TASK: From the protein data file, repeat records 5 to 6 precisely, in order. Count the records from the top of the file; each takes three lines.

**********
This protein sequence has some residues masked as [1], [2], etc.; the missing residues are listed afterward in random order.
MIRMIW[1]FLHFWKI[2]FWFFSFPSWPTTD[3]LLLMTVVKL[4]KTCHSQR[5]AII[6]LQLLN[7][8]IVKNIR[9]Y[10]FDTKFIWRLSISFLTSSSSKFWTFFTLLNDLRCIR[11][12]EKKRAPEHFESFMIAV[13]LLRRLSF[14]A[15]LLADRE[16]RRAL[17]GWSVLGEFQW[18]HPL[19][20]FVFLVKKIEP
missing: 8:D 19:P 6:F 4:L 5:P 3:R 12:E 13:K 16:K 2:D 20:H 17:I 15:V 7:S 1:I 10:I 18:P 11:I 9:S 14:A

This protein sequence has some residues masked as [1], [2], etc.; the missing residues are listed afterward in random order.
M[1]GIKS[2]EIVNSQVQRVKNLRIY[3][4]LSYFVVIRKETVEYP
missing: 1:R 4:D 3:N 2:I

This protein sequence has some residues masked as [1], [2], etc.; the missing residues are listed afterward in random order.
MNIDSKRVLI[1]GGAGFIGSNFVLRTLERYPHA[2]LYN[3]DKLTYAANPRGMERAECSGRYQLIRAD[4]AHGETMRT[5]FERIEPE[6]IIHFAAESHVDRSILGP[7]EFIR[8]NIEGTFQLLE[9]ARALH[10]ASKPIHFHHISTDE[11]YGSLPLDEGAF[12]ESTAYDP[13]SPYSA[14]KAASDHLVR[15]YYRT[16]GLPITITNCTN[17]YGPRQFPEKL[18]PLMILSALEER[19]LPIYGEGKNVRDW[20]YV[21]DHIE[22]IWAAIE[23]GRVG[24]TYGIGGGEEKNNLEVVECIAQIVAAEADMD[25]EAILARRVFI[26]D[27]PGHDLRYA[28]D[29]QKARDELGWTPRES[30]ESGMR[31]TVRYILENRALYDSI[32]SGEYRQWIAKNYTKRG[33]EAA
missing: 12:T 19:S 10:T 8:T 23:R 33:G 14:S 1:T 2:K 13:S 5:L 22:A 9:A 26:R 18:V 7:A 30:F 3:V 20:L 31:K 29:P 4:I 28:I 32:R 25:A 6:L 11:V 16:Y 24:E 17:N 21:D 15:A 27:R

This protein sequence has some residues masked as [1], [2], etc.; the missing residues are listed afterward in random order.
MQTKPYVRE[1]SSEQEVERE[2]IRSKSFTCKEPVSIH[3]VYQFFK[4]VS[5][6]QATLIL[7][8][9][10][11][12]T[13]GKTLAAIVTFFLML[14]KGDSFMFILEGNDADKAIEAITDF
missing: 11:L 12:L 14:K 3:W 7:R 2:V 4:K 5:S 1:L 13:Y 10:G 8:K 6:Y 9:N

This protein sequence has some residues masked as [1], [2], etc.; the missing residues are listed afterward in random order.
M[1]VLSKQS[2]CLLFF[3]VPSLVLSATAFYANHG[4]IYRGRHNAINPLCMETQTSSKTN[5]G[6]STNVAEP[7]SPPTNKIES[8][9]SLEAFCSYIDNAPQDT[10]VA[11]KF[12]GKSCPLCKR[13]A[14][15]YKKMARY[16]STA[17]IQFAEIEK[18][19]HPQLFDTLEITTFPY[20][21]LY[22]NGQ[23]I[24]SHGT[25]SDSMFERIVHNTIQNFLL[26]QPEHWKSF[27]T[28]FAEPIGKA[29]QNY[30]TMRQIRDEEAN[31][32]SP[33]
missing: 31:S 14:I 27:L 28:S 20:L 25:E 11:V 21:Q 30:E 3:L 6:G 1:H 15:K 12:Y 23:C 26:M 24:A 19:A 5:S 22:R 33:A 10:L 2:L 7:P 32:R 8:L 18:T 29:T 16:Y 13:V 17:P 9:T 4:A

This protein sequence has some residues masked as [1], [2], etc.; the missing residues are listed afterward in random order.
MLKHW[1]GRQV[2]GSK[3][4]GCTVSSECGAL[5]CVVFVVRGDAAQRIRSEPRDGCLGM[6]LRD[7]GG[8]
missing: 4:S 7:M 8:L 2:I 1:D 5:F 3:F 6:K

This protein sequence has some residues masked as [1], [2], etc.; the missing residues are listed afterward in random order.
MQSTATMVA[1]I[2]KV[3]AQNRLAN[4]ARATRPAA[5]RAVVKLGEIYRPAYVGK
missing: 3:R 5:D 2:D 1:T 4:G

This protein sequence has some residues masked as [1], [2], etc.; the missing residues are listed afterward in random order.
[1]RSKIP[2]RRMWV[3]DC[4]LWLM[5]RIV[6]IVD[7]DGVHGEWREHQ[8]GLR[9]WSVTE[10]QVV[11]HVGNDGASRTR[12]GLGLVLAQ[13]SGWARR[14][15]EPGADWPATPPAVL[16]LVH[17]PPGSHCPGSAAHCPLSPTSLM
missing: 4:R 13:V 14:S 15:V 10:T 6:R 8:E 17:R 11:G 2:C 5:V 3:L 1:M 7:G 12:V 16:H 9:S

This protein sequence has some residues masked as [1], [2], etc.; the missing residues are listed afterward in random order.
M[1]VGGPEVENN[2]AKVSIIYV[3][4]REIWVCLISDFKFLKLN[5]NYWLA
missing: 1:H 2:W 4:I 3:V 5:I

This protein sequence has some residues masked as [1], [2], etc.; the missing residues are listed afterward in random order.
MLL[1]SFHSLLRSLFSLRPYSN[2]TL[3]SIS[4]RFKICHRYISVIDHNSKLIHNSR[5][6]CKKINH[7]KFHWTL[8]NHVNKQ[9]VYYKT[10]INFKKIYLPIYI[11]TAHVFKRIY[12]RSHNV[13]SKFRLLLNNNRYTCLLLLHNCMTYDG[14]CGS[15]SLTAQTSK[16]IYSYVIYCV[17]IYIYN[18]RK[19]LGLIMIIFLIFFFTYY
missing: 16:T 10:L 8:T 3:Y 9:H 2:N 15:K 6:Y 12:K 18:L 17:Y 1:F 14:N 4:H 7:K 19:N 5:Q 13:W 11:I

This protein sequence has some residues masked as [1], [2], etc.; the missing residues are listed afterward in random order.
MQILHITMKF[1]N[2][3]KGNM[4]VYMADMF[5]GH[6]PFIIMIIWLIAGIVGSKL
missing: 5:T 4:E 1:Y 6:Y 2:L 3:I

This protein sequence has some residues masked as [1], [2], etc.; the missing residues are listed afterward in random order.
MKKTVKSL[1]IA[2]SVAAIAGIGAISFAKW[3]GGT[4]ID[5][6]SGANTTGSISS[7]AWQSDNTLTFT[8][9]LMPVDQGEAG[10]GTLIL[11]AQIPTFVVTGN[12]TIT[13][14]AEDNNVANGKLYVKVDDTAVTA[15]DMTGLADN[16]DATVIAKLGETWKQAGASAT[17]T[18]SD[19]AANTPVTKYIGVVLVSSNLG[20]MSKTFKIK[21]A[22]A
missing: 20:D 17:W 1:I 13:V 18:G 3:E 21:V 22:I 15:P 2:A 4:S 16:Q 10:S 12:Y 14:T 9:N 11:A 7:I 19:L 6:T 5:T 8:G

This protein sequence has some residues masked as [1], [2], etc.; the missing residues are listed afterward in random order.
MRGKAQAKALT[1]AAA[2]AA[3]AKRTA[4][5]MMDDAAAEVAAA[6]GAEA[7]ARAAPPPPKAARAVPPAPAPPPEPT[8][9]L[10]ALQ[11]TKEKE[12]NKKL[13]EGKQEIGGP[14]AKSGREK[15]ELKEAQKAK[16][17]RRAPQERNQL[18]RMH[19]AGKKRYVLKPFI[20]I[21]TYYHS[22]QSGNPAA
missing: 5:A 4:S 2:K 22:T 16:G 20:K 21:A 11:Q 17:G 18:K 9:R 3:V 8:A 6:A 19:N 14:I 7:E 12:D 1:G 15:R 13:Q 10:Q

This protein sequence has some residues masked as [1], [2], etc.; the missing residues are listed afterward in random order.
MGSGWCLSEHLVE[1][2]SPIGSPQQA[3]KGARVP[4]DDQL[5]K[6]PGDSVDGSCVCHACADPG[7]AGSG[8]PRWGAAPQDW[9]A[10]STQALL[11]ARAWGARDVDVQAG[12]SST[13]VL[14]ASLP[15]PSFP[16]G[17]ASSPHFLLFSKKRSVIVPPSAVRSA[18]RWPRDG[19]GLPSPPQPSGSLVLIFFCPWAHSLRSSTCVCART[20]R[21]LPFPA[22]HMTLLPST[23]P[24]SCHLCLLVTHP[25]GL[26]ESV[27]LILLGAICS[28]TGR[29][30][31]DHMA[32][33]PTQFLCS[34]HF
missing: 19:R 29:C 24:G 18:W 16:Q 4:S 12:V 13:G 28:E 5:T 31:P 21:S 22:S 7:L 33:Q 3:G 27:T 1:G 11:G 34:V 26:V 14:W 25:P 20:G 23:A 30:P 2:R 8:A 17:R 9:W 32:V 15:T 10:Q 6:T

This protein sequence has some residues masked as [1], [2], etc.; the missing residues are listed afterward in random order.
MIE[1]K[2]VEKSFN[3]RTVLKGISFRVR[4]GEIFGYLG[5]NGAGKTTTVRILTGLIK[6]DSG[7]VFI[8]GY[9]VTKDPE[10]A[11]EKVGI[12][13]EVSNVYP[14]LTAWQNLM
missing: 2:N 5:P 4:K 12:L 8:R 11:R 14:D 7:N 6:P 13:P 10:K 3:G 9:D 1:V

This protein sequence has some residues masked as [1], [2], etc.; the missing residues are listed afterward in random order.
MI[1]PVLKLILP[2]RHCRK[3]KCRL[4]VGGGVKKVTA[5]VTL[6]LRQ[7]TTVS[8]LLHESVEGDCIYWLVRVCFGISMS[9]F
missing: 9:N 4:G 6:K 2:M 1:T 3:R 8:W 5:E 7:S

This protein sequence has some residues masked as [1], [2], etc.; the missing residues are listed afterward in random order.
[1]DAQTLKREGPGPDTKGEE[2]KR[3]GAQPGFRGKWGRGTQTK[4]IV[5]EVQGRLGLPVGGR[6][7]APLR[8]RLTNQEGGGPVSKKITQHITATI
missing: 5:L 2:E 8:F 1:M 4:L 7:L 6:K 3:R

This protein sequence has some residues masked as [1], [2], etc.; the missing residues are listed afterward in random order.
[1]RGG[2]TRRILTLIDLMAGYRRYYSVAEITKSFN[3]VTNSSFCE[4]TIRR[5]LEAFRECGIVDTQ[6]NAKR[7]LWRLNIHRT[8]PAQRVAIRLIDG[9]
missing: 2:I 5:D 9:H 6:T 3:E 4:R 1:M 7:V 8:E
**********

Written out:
This protein sequence has some residues masked as [1], [2], etc.; the missing residues are listed afterward in random order.
M[1]VLSKQS[2]CLLFF[3]VPSLVLSATAFYANHG[4]IYRGRHNAINPLCMETQTSSKTN[5]G[6]STNVAEP[7]SPPTNKIES[8][9]SLEAFCSYIDNAPQDT[10]VA[11]KF[12]GKSCPLCKR[13]A[14][15]YKKMARY[16]STA[17]IQFAEIEK[18][19]HPQLFDTLEITTFPY[20][21]LY[22]NGQ[23]I[24]SHGT[25]SDSMFERIVHNTIQNFLL[26]QPEHWKSF[27]T[28]FAEPIGKA[29]QNY[30]TMRQIRDEEAN[31][32]SP[33]
missing: 31:S 14:I 27:L 28:S 20:L 25:E 11:V 21:Q 30:E 3:L 6:G 1:H 15:K 12:Y 23:C 26:M 24:A 19:A 5:S 22:R 33:A 10:L 2:L 7:P 32:R 8:L 18:T 29:T 16:Y 13:V 17:P 9:T 4:A

This protein sequence has some residues masked as [1], [2], etc.; the missing residues are listed afterward in random order.
MLKHW[1]GRQV[2]GSK[3][4]GCTVSSECGAL[5]CVVFVVRGDAAQRIRSEPRDGCLGM[6]LRD[7]GG[8]
missing: 4:S 7:M 8:L 2:I 1:D 5:F 3:F 6:K